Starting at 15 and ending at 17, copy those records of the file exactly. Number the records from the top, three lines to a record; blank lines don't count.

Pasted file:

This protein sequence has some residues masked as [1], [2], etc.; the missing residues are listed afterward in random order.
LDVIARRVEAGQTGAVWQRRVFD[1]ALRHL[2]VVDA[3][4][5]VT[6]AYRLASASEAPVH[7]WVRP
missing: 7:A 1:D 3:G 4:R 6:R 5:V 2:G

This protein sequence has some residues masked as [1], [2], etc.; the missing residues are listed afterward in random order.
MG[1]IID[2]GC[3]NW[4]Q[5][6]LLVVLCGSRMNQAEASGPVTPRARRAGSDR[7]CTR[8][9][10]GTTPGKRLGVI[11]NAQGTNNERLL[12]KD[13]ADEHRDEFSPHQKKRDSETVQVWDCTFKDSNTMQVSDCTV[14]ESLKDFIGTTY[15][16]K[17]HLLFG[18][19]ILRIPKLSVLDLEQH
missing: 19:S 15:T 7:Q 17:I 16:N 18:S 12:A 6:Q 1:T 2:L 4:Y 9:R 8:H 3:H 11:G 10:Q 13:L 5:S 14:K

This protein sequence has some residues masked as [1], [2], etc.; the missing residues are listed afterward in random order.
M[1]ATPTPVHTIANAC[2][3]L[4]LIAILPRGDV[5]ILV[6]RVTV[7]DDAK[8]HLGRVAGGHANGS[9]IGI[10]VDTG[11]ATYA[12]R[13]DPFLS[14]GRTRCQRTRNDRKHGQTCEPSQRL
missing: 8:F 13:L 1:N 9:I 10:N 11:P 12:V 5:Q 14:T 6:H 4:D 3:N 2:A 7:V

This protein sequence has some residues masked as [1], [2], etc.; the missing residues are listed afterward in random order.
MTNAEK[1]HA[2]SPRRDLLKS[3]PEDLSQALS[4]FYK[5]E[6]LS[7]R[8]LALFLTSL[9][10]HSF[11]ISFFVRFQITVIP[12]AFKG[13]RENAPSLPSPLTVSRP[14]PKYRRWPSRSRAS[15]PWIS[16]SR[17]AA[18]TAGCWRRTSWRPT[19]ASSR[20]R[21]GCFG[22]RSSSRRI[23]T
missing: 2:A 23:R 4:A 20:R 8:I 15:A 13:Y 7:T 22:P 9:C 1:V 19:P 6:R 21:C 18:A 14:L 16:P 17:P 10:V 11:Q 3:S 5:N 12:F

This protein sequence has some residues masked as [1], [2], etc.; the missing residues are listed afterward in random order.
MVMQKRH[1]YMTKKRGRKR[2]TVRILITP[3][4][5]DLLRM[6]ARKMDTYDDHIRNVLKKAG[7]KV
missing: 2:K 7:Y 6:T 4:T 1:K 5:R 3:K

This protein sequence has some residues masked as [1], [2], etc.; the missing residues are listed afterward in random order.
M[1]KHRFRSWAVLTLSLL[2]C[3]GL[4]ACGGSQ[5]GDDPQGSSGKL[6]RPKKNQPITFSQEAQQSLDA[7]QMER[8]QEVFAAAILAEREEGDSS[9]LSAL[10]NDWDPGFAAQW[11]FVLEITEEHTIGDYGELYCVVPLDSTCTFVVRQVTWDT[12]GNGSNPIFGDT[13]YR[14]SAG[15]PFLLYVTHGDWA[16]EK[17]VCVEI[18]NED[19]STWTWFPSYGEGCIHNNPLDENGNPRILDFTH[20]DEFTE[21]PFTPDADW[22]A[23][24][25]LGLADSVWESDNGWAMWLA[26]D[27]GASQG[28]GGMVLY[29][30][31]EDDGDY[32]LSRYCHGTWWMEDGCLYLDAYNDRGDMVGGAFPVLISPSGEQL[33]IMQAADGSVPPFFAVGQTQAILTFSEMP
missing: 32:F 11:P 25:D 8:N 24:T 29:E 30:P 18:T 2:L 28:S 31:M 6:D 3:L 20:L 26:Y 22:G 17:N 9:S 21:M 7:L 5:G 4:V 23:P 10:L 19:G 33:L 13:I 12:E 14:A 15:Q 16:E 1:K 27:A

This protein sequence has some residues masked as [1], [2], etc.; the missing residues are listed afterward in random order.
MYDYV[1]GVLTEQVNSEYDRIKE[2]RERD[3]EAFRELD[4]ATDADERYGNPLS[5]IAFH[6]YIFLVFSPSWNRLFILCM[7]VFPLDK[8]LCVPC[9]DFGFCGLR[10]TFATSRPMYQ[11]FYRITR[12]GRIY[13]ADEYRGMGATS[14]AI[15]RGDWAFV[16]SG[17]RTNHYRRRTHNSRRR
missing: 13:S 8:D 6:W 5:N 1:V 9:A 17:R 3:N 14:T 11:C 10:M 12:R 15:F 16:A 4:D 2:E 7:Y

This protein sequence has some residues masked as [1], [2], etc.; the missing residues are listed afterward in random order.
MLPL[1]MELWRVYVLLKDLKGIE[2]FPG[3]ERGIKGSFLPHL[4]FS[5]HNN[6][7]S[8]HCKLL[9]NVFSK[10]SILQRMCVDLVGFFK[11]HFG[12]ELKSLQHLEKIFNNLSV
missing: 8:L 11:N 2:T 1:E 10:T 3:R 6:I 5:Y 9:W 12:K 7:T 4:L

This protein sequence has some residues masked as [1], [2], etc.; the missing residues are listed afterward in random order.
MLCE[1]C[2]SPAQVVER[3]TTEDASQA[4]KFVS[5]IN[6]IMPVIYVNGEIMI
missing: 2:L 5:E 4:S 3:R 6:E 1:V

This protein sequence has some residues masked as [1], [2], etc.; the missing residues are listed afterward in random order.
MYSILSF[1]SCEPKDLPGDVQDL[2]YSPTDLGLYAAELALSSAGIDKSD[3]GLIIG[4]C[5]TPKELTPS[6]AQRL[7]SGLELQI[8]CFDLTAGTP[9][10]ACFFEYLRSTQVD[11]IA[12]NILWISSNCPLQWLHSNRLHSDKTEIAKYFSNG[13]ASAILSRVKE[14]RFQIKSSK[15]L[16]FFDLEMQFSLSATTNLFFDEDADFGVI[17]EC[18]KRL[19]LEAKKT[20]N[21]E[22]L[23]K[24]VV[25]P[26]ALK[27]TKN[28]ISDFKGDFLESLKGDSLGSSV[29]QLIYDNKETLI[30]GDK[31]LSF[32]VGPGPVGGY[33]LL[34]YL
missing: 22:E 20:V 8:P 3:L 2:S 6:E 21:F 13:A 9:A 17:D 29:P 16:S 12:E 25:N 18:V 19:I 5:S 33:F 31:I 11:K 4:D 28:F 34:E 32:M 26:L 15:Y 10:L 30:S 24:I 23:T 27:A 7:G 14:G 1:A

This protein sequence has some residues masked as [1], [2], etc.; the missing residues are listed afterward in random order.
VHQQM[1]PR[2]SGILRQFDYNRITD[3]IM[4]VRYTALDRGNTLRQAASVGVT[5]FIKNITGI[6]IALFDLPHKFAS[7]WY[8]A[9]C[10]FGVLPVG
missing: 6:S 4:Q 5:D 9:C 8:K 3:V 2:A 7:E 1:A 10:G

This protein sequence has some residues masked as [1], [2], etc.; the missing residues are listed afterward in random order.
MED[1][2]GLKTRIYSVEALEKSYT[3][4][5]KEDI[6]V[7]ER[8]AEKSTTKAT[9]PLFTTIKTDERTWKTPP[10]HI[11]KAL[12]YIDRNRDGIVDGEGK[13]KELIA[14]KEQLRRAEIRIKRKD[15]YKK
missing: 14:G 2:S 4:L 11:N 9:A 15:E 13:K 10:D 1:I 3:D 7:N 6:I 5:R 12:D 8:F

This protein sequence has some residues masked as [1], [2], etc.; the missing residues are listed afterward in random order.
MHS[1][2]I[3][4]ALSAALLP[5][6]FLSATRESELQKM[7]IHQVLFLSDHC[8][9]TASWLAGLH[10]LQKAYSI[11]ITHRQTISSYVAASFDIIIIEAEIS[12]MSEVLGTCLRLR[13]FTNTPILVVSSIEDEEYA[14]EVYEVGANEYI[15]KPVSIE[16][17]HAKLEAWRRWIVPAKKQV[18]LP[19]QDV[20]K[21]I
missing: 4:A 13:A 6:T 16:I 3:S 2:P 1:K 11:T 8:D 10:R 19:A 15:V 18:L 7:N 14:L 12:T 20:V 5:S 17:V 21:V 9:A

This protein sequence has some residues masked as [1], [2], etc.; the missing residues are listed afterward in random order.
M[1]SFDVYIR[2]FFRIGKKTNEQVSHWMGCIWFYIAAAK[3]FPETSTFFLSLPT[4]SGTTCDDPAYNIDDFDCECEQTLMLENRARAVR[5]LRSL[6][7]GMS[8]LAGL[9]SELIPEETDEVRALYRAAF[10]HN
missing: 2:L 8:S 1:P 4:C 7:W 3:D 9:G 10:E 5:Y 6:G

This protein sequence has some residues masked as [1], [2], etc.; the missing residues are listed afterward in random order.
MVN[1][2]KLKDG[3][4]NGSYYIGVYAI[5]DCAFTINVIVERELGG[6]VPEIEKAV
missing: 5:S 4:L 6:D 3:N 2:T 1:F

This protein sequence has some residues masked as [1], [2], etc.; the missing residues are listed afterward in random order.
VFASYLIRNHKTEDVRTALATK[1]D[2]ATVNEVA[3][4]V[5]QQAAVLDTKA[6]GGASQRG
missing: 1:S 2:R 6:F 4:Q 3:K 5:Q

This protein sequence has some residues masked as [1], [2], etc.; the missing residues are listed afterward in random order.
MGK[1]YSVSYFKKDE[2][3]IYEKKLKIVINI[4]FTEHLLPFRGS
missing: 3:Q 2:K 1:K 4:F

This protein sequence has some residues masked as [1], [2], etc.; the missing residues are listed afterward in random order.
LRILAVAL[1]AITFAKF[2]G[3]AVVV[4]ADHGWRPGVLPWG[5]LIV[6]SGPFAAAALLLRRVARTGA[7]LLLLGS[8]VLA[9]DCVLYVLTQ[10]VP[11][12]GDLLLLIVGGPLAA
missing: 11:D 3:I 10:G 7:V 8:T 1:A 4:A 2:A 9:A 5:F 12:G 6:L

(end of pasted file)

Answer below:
This protein sequence has some residues masked as [1], [2], etc.; the missing residues are listed afterward in random order.
MVN[1][2]KLKDG[3][4]NGSYYIGVYAI[5]DCAFTINVIVERELGG[6]VPEIEKAV
missing: 5:S 4:L 6:D 3:N 2:T 1:F

This protein sequence has some residues masked as [1], [2], etc.; the missing residues are listed afterward in random order.
VFASYLIRNHKTEDVRTALATK[1]D[2]ATVNEVA[3][4]V[5]QQAAVLDTKA[6]GGASQRG
missing: 1:S 2:R 6:F 4:Q 3:K 5:Q

This protein sequence has some residues masked as [1], [2], etc.; the missing residues are listed afterward in random order.
MGK[1]YSVSYFKKDE[2][3]IYEKKLKIVINI[4]FTEHLLPFRGS
missing: 3:Q 2:K 1:K 4:F